THE BLOG

When Technology Platforms Change, the Old Leaders Are Seldom the New Ones

01/16/2013 01:20 pm ET | Updated Mar 18, 2013

Whenever there is a major change in platform, the leaders of the old platform are seldom the leaders of the new platform. For example, at one time, the only way you could use a computer was to use a mainframe. Then, as processing power, storage, and bandwidth increased, our primary computer became a desktop ... and then a laptop ... and now a smart phone and tablet.

Of course, this does not mean the old goes away. It simply gets integrated with the new to provide greater value. We still have mainframes, desktops, and laptops, but we're using them in different ways as we shift to a new major platform--smart phones and tablets.

Right now, we are in the midst of the fastest and most profound shift that's ever happened, because it is not just a computing shift. In other words, that smart phone is not just a computer representing a shift in how you compute; it's also your main communication tool, which represents another platform shift. In the past, phones just gave you access to phone calls. Today the phone gives us an online, multimedia, integrated experience that includes voice and video communications.

Who were the leaders of the computing platform before this shift to smart phones and tablets took place? Most people think of companies like Microsoft, Dell, and Hewlett-Packard to name a few. Similarly, who were the leaders of the telecommunications platform in the past? Companies like AT&T, MCI, and Sprint likely come to mind. How about cell phones? I'm sure Nokia and Motorola top your list.

And how are all those companies doing today? The answer is, they're struggling--and some are struggling a lot. We've had a major platform shift, but they're set up to thrive in the old platform, not the new one.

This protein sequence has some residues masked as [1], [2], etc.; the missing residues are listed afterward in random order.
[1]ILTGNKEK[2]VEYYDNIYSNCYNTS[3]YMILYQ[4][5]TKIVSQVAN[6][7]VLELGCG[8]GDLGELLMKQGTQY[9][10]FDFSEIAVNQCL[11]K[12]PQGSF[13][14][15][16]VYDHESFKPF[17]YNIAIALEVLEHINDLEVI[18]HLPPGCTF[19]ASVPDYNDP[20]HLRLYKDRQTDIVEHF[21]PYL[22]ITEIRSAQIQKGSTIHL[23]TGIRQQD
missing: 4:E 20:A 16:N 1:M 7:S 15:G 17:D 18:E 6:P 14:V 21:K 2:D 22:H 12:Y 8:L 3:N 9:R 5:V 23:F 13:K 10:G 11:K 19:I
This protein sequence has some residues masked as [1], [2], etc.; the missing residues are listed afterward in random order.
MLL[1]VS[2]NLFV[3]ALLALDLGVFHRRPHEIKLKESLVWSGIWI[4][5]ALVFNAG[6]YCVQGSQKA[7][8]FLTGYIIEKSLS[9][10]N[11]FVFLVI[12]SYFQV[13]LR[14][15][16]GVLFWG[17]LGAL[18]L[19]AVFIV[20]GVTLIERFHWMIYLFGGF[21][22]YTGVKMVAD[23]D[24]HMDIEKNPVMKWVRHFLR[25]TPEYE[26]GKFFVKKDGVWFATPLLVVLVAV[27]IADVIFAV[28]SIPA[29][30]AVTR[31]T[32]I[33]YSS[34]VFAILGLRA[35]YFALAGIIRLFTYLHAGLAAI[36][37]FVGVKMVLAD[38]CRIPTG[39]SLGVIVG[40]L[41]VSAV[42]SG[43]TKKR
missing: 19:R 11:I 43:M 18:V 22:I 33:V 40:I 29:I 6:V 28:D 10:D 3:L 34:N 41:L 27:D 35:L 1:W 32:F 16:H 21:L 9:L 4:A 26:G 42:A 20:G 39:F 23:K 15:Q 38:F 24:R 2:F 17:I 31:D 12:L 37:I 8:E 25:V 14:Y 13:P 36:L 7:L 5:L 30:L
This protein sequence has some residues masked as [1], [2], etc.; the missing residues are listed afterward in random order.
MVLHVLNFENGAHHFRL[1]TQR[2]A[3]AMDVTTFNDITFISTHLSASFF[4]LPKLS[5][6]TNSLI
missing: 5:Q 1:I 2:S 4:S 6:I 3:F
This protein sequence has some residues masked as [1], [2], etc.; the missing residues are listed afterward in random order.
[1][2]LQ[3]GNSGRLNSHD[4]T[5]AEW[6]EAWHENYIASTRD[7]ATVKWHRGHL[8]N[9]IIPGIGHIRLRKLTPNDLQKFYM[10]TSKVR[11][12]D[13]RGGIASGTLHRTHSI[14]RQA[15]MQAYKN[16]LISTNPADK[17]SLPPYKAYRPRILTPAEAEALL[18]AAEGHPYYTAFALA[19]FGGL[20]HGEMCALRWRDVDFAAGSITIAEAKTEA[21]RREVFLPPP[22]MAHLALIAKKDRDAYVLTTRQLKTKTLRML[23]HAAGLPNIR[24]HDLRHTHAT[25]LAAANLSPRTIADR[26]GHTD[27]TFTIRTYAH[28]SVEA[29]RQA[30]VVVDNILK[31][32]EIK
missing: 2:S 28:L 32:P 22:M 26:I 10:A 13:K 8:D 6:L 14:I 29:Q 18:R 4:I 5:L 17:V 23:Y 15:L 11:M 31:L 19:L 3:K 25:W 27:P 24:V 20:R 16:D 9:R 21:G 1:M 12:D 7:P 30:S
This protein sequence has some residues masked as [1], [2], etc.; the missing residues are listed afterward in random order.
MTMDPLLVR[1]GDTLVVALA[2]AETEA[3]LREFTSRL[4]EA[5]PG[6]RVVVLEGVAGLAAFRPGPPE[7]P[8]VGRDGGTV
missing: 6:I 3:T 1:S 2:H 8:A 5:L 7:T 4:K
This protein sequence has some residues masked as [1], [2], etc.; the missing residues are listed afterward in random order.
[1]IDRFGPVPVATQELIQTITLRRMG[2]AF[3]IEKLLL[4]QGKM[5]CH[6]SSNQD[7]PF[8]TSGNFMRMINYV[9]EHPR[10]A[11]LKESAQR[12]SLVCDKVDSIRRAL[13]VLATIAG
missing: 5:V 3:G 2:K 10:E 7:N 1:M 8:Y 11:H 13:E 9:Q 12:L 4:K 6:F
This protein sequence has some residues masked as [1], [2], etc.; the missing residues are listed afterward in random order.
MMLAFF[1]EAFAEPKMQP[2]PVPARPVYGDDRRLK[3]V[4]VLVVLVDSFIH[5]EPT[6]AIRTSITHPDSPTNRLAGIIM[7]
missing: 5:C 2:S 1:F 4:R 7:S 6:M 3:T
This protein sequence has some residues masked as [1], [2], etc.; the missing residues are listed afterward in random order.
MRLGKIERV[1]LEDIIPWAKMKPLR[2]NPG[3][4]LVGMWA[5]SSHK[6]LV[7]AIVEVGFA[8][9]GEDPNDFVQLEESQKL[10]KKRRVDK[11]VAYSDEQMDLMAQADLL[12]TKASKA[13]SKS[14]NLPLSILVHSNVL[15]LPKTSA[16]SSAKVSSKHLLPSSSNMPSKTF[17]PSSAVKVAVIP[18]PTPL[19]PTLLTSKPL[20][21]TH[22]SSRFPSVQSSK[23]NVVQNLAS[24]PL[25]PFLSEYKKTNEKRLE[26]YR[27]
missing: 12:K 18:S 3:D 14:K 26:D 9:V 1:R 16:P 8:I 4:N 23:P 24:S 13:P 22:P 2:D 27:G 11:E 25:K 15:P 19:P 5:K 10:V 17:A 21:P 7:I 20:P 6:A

Shifting to a new platform is difficult. Of course, it doesn't mean that these companies will not survive. But it does mean it's unlikely they'll be the dominant leaders of the new platform.

Therefore, from a business standpoint, you have to ask, "Who are my strategic partners? Who are my strategic vendors? Who are the companies that I rely on? Are they the leaders of the old platform, or are they competent leaders of the new platform?" Remember, you can't go backwards in time. You can only move forward. Do you have the right business partners and alliances to be successful in this new era?

And from an investment perspective, ask yourself, "Does it look like the leaders of the old platform will be the leaders of the new platform?" If the answer is, "No," then you have to look at how much of your portfolio is invested in that old platform. Then, identify who you think will be the leaders of the new platform and keep your eye on them, as that is likely where you want to be investing.

These are all important questions to ask at this exact point in time, as technology continues to transform how we sell, market, communicate, collaborate, innovate, train, and educate. So to build a successful future--both in terms of your career or business and your personal investing--it's important to look at who is growing in power and who is shrinking in power. Once you use this platform shift model as a way to analyze things, you'll start to get some new answers worth heeding.